Abstract Gems & Gemology, Summer 2013, Volume 49, No. 2

The Ellendale Diamond Field: Exploration History, Discovery, Geology, and Mining

The Ellendale diamond field in West Kimberley is one of only three hard-rock diamond mine locations in Australia. Though not the first Australian diamond mine, Ellendale was the country’s first hard-rock deposit. It holds a special place in world diamond history as it led in November 1976 to the recognition of a new host-rock for diamond, olivine lamproite. Up until that time, commercial-sized diamonds were considered to be sourced only from kimberlite. The Ellendale lamproites are geologically very young, only 22 Ma (million of years) old. Within several years of the initial discovery, some 46 lamproite pipes were found at Ellendale. By 1980, 38 of these pipes had been assessed for their diamond content.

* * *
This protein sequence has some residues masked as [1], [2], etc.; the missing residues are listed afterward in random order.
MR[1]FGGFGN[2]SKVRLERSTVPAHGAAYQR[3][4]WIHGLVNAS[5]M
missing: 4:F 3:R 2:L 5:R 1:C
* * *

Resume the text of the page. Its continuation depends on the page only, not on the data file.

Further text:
More than two decades later, geologists from the Kimberley Diamond Company (KDC) recognized eluvial diamond enrichment over these pipes. After a lengthy legal battle, they wrested the Ellendale mining lease from the Ashton Joint Venture and commenced mining there in May 2002. Ellendale is recognized as a source of high-value fancy yellow diamonds. These high priced stones have been marketed through a special deal with Tiffany & Co since 2009. But the future of mining there is tenuous. Ellendale 4 was closed in 2009, and the high Australian dollar, combined with dwindling reserves, may jeopardize the survival of Ellendale 9.

Abstracted by Guy Lalous